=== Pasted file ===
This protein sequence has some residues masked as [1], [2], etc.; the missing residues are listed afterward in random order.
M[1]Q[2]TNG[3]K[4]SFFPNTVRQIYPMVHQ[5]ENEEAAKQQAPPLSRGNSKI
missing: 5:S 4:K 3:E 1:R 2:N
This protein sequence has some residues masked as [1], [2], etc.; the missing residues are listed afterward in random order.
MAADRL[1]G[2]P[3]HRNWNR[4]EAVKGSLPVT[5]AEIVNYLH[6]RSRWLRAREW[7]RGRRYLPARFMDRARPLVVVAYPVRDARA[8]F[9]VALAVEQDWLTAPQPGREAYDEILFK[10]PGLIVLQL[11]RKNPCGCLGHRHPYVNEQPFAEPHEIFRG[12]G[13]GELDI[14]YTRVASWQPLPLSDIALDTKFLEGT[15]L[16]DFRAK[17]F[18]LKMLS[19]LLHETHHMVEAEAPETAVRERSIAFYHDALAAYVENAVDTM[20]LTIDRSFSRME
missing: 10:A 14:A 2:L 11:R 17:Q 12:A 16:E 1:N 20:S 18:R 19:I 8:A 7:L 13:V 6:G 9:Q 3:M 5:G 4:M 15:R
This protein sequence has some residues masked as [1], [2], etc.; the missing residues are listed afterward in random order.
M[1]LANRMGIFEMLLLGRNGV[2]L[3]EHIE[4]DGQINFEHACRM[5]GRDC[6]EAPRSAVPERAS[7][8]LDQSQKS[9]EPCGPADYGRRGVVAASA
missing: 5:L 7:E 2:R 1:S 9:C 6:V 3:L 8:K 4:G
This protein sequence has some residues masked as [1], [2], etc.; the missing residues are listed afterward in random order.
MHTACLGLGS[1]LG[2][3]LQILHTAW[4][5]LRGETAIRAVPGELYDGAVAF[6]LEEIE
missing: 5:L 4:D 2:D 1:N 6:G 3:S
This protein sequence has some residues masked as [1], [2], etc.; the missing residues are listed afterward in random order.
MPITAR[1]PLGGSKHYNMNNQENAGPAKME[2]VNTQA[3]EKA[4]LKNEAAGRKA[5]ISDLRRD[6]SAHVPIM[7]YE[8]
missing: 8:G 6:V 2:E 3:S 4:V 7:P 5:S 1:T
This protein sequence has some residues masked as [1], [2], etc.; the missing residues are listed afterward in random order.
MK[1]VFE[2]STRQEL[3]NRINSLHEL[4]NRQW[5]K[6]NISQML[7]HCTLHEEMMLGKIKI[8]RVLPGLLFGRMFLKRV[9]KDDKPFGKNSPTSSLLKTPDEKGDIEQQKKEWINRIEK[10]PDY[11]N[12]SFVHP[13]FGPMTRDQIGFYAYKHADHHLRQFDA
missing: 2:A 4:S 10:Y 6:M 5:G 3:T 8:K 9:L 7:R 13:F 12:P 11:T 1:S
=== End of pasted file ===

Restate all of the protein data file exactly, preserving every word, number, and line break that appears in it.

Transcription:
This protein sequence has some residues masked as [1], [2], etc.; the missing residues are listed afterward in random order.
M[1]Q[2]TNG[3]K[4]SFFPNTVRQIYPMVHQ[5]ENEEAAKQQAPPLSRGNSKI
missing: 5:S 4:K 3:E 1:R 2:N
This protein sequence has some residues masked as [1], [2], etc.; the missing residues are listed afterward in random order.
MAADRL[1]G[2]P[3]HRNWNR[4]EAVKGSLPVT[5]AEIVNYLH[6]RSRWLRAREW[7]RGRRYLPARFMDRARPLVVVAYPVRDARA[8]F[9]VALAVEQDWLTAPQPGREAYDEILFK[10]PGLIVLQL[11]RKNPCGCLGHRHPYVNEQPFAEPHEIFRG[12]G[13]GELDI[14]YTRVASWQPLPLSDIALDTKFLEGT[15]L[16]DFRAK[17]F[18]LKMLS[19]LLHETHHMVEAEAPETAVRERSIAFYHDALAAYVENAVDTM[20]LTIDRSFSRME
missing: 10:A 14:A 2:L 11:R 17:Q 12:A 16:E 1:N 20:S 18:R 19:I 8:A 7:L 13:V 6:G 9:Q 3:M 5:G 4:M 15:R
This protein sequence has some residues masked as [1], [2], etc.; the missing residues are listed afterward in random order.
M[1]LANRMGIFEMLLLGRNGV[2]L[3]EHIE[4]DGQINFEHACRM[5]GRDC[6]EAPRSAVPERAS[7][8]LDQSQKS[9]EPCGPADYGRRGVVAASA
missing: 5:L 7:E 2:R 1:S 9:C 6:V 3:L 8:K 4:G
This protein sequence has some residues masked as [1], [2], etc.; the missing residues are listed afterward in random order.
MHTACLGLGS[1]LG[2][3]LQILHTAW[4][5]LRGETAIRAVPGELYDGAVAF[6]LEEIE
missing: 5:L 4:D 2:D 1:N 6:G 3:S
This protein sequence has some residues masked as [1], [2], etc.; the missing residues are listed afterward in random order.
MPITAR[1]PLGGSKHYNMNNQENAGPAKME[2]VNTQA[3]EKA[4]LKNEAAGRKA[5]ISDLRRD[6]SAHVPIM[7]YE[8]
missing: 8:G 6:V 2:E 3:S 4:V 7:P 5:S 1:T
This protein sequence has some residues masked as [1], [2], etc.; the missing residues are listed afterward in random order.
MK[1]VFE[2]STRQEL[3]NRINSLHEL[4]NRQW[5]K[6]NISQML[7]HCTLHEEMMLGKIKI[8]RVLPGLLFGRMFLKRV[9]KDDKPFGKNSPTSSLLKTPDEKGDIEQQKKEWINRIEK[10]PDY[11]N[12]SFVHP[13]FGPMTRDQIGFYAYKHADHHLRQFDA
missing: 2:A 4:S 10:Y 6:M 5:G 3:T 8:K 9:L 7:R 13:F 12:P 11:T 1:S